The Elliott Youth Development Lecture is made possible by the generous support of Skip Elliott, an alumnus of the Department of Criminal Justice and the first recipient of its Disntinquished Alumni Award. An edited version of the Elliott Lecture is published as an invited address in the Journal of Youth and Adolescence.
Randy Steidl, of Witness to Innocence, soon will be visiting IU. Mr. Steidl is one of 20 innocent men sentenced to death and later exonerated by the state of Illinois. It was due to those fundamental miscarriages of justice that Governor Pat Quinn recently signed groundbreaking legislation abolishing the death penalty in Illinois. Mr. Steidl played an active role in the legislative efforts in Illinois and will give a Horizons of Knowledge lecture titled, "Convicted, Condemned, and Cleared: How an Exonerated Man Helped Abolish the Illinois Death Penalty" on Tuesday, April 12, 2011 at 12:00 – 1:00 p.m. in the Maurer School of Law Moot Court Room (room 123).
We are pleased to announce that Michael Koryta was our keynote speaker at our annual graduation celebration, and received our department’s Distinguished Alumni Award. Although a very recent graduate, Michael already is an award winning mystery writer who exemplifies our commitment to the liberal arts. For those of you who do not know about Michael’s accomplishments, do see his website: http://www.michaelkoryta.com. Many in our department (especially our Department Chair) are fans of his novels and highly recommend them. We were very grateful that he was able to join us in May and share his thoughts with this year's graduates, their families and their friends.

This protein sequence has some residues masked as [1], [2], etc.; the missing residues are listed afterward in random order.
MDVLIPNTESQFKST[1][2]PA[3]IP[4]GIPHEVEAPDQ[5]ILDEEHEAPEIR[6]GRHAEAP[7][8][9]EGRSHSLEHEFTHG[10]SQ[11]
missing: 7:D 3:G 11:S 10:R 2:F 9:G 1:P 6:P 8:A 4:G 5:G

We are pleased to announce that Howard “Skip” Elliott, Vice President of Public Safety and Environment with CSX Transportation in Jacksonville, Florida, has received our department’s first Distinguished Alumni Award. He was our guest speaker at our annual graduation celebration, on May 9th. We were happy to recognize his many successes and service to our department, Indiana University, and the field of criminal justice.